If everyone aged 50 years old or older were screened regularly, 60% of deaths from colorectal cancer could be avoided.
- Colorectal cancer (cancer of the colon or rectum) is the second-leading cause of cancer deaths in U.S. men, and the third-leading cause in women.
- More than 90% of colorectal cancer cases occur in people age 45 or older.
I am Russell Dykes from Hattiesburg and I was diagnosed with colorectal cancer in December 2018. I underwent chemotherapy and radiation treatment January through February 2019, had a tumor removed in April 2019, and had to use a temporary ostomy bag. I have been cancer-free for almost three years, and I encourage everyone 45 and older to get a colonoscopy. It could save your life — it did mine.
Nisheka Claiborne of Byram was only 26 when she was diagnosed with stage IV colorectal cancer that had spread to her liver. She passed away at age 30, leaving three children under 12 behind. Her aunt, Catherine Young, is the Director of the Comprehensive Cancer Control Program at the Mississippi State Department of Health. "Nisheka would have celebrated her 31st birthday this month. I want to keep other Mississippi families from the pain my family is feeling. Please get screened for colorectal cancer."
African Americans have a higher incidence of colorectal cancer, are more likely to develop this cancer at younger ages, and are more likely to die of it. Educate yourself and your family, know your risk, and be your own health advocate.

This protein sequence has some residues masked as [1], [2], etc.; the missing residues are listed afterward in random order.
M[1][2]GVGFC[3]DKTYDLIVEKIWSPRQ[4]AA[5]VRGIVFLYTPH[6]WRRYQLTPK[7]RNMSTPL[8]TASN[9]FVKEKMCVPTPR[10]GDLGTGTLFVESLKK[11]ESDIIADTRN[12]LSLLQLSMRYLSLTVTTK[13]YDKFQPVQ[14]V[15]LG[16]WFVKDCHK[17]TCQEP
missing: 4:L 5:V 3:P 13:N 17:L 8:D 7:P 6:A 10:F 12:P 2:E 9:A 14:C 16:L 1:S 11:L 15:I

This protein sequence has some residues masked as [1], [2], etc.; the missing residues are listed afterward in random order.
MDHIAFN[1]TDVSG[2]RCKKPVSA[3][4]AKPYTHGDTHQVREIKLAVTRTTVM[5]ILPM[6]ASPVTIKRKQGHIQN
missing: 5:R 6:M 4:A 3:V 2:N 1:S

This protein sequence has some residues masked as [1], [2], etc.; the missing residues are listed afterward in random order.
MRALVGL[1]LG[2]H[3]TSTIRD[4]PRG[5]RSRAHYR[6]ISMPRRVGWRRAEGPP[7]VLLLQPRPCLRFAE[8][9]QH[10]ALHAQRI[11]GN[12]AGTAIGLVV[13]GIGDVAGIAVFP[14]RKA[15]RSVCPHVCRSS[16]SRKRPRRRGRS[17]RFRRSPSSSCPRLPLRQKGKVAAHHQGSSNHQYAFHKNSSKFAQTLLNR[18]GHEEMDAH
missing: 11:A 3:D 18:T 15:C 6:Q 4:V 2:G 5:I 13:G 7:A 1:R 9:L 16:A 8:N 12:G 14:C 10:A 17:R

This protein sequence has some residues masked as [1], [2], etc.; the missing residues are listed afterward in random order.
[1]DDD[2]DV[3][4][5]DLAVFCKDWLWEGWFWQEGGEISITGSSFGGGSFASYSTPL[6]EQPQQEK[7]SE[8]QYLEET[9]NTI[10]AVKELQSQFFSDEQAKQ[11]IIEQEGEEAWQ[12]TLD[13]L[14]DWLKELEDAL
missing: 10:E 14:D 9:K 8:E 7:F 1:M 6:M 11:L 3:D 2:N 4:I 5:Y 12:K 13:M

Reduce Your Risk
Colorectal cancer is one of the most preventable cancers since it typically develops from polyps that can be detected and removed before they become cancerous.
- Screening can find colorectal cancer early, when treatment works best. The most effective way to reduce your risk is by having regular colorectal cancer screenings beginning at age 45.
- Increase your physical activity and maintain a healthy weight. Both of these may decrease your risk for colorectal cancer.
- Eat a diet rich in fruits, vegetables and whole grains. A healthy diet can reduce your risk of colon cancer as well as other cancers, and works to improve your overall health. More about a healthy eating plan
Who Should Be Screened?
Everyone should be screened for colorectal cancer soon after turning 45. You may need to be tested earlier or more often if:
- You or a close relative have had colorectal polyps or colorectal cancer; or
- You have inflammatory bowel disease.
Talk to your doctor about colorectal cancer screening and your risk.